In only 20% of patients was there a complete agreement between bacteria detected by standard microbial culture and 16S rRNA gene sequencing. There was a partial match between 16S rRNA gene sequence identity and culture results in 35% of samples and no match in 45% of samples. This result is consistent with previous reports that 30% of purulent sputum samples from BX patients fail to culture with standard microbial techniques , and confirms that molecular methods can detect the significant presence of bacteria in culture negative patients . Positive cultures were not accompanied by specific sequences in four patients, reflecting the limitations of small numbers of sequenced clones to identify low abundance organisms.
Amongst other common organisms, Streptococcus spp. were detected in 63% of BX patient samples and 30% of CF patient samples. Prevotella spp. were more common in BX (73%) compared to CF (22%). Haemophilus spp. were also present in 45% of BX and 10% of CF patients. In six patients more than one potentially pathogenic bacterium species was detected in >30% of the sample (fig. 1).
We did not estimate bacterial load, but all patients were producing purulent sputum at the time of the study. Inspection of the OTU distribution suggested a greater species diversity in BX patients compared to CF (fig. 1), which was confirmed by Chao estimates of the mean numbers of OTUs per sputum (8.2±5.2 in BX patients and 2.7±2 in patients with CF; p<0.0001, LIBSHUFF estimate=0.004). The microbiome from both sets of specimens was markedly different from that observed in the airways of control samples from adults and children . The small sample and the use of multiple antibiotics made it difficult to dissect out whether the observed levels of diversity were related to acute and chronic antibiotic use, patient age or exacerbation status.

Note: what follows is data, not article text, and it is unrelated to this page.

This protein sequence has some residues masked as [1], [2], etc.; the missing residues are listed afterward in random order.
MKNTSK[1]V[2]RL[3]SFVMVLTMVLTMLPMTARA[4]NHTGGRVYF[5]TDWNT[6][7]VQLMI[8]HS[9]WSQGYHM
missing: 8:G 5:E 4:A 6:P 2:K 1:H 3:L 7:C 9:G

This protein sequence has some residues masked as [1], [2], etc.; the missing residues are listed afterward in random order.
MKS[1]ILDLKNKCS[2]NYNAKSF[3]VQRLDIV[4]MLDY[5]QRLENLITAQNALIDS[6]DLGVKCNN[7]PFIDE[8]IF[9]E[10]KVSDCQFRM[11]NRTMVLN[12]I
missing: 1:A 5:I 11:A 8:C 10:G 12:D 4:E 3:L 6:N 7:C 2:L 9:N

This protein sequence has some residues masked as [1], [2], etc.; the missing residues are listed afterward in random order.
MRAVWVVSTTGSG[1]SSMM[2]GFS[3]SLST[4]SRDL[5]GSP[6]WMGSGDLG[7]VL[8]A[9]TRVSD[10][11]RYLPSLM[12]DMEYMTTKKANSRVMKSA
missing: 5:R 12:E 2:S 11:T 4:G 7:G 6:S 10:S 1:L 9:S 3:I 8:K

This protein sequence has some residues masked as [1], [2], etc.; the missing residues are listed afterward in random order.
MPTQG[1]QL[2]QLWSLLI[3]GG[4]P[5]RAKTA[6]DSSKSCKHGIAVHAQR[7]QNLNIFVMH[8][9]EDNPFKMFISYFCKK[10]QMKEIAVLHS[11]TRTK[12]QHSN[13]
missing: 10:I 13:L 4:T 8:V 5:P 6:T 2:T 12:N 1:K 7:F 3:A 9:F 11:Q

We have studied patients at a single time in the course of a prolonged illness. The technology we have used to obtain sequences (cloning and sequencing) is cumbersome and provides small numbers, and is already being replaced by rapid and potentially high-throughput ultra-deep sequencing of amplicons of the 16S rRNA gene. Our findings are nevertheless consistent with a similar study of resected lungs from patients with these illnesses . Our findings show the limitations of sputum culture in identifying all bacteria that are causal in disease progression. Our results provide hope that the integration of molecular methods into the practice of clinical microbiology will result in an improved level of diagnostic accuracy.
We are grateful to Michael Loebinger (Host Defence Unit, Royal Brompton and Harefield NHS Foundation Trust, London and Molecular Genetics and Genomics Section, National Heart and Lung Institute, Imperial College, London, UK) for his thoughtful comments on the paper.
The study was supported by the NIHR Respiratory Disease Biomedical Research Unit at the Royal Brompton and Harefield NHS Foundation Trust and Imperial College London, by a Research Excellence Award from Imperial College London, and by the Wellcome Trust (Grant number 077959/Z/05/Z).
Statement of Interest
- ©ERS 2013